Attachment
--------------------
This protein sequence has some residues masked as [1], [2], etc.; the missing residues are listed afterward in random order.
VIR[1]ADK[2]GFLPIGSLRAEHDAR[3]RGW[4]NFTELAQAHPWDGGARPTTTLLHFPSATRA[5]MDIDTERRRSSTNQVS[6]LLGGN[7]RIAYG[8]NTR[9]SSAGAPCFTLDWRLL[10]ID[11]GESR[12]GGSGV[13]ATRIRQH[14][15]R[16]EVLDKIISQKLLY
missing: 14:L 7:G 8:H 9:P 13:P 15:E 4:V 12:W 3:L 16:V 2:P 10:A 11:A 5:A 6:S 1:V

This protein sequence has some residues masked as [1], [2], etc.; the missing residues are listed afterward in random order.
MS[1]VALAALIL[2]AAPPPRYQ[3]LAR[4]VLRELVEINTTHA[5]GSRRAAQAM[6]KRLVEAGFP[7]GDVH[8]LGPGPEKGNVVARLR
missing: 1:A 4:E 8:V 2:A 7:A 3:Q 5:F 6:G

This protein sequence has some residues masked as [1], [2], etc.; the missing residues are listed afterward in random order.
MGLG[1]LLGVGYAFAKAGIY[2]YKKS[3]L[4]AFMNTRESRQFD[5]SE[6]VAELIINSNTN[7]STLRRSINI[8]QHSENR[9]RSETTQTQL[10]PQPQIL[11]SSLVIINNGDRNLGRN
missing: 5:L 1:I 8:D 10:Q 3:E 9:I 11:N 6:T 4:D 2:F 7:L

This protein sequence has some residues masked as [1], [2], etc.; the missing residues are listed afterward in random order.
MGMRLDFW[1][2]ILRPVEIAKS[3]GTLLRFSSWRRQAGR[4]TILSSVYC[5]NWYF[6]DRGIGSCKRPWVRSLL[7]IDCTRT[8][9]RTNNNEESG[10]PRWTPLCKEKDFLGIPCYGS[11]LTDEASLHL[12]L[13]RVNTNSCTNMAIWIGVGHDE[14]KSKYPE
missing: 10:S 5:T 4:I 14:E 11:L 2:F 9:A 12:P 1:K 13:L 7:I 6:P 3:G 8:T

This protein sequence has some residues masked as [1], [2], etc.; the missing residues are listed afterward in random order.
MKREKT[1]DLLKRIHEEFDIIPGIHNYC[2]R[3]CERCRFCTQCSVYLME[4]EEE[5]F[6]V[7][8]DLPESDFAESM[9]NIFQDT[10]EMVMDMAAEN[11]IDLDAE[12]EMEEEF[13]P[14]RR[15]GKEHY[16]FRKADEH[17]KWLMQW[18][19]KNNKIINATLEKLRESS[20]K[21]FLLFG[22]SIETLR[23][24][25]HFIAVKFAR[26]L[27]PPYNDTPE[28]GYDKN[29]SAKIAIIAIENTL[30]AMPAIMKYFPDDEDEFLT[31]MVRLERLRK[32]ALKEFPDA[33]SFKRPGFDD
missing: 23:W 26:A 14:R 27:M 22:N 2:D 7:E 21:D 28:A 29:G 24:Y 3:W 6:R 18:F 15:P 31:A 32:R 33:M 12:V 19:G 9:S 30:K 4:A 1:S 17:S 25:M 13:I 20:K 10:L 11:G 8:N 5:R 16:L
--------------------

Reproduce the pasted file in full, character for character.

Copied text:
This protein sequence has some residues masked as [1], [2], etc.; the missing residues are listed afterward in random order.
VIR[1]ADK[2]GFLPIGSLRAEHDAR[3]RGW[4]NFTELAQAHPWDGGARPTTTLLHFPSATRA[5]MDIDTERRRSSTNQVS[6]LLGGN[7]RIAYG[8]NTR[9]SSAGAPCFTLDWRLL[10]ID[11]GESR[12]GGSGV[13]ATRIRQH[14][15]R[16]EVLDKIISQKLLY
missing: 14:L 7:G 8:H 9:P 13:P 15:E 4:V 12:W 3:L 16:V 2:P 10:A 11:A 5:A 6:S 1:V

This protein sequence has some residues masked as [1], [2], etc.; the missing residues are listed afterward in random order.
MS[1]VALAALIL[2]AAPPPRYQ[3]LAR[4]VLRELVEINTTHA[5]GSRRAAQAM[6]KRLVEAGFP[7]GDVH[8]LGPGPEKGNVVARLR
missing: 1:A 4:E 8:V 2:A 7:A 3:Q 5:F 6:G

This protein sequence has some residues masked as [1], [2], etc.; the missing residues are listed afterward in random order.
MGLG[1]LLGVGYAFAKAGIY[2]YKKS[3]L[4]AFMNTRESRQFD[5]SE[6]VAELIINSNTN[7]STLRRSINI[8]QHSENR[9]RSETTQTQL[10]PQPQIL[11]SSLVIINNGDRNLGRN
missing: 5:L 1:I 8:D 10:Q 3:E 9:I 11:N 6:T 4:D 2:F 7:L

This protein sequence has some residues masked as [1], [2], etc.; the missing residues are listed afterward in random order.
MGMRLDFW[1][2]ILRPVEIAKS[3]GTLLRFSSWRRQAGR[4]TILSSVYC[5]NWYF[6]DRGIGSCKRPWVRSLL[7]IDCTRT[8][9]RTNNNEESG[10]PRWTPLCKEKDFLGIPCYGS[11]LTDEASLHL[12]L[13]RVNTNSCTNMAIWIGVGHDE[14]KSKYPE
missing: 10:S 5:T 4:I 14:E 11:L 2:F 9:A 12:P 1:K 13:L 7:I 6:P 3:G 8:T

This protein sequence has some residues masked as [1], [2], etc.; the missing residues are listed afterward in random order.
MKREKT[1]DLLKRIHEEFDIIPGIHNYC[2]R[3]CERCRFCTQCSVYLME[4]EEE[5]F[6]V[7][8]DLPESDFAESM[9]NIFQDT[10]EMVMDMAAEN[11]IDLDAE[12]EMEEEF[13]P[14]RR[15]GKEHY[16]FRKADEH[17]KWLMQW[18][19]KNNKIINATLEKLRESS[20]K[21]FLLFG[22]SIETLR[23][24][25]HFIAVKFAR[26]L[27]PPYNDTPE[28]GYDKN[29]SAKIAIIAIENTL[30]AMPAIMKYFPDDEDEFLT[31]MVRLERLRK[32]ALKEFPDA[33]SFKRPGFDD
missing: 23:W 26:A 14:R 27:M 22:N 2:D 7:E 21:D 28:A 29:G 24:Y 3:W 6:R 18:F 15:P 31:A 32:R 33:M 12:V 19:G 9:S 30:K 4:A 1:S 17:S 25:M 13:I 20:K 10:L 11:G 8:N 5:R 16:L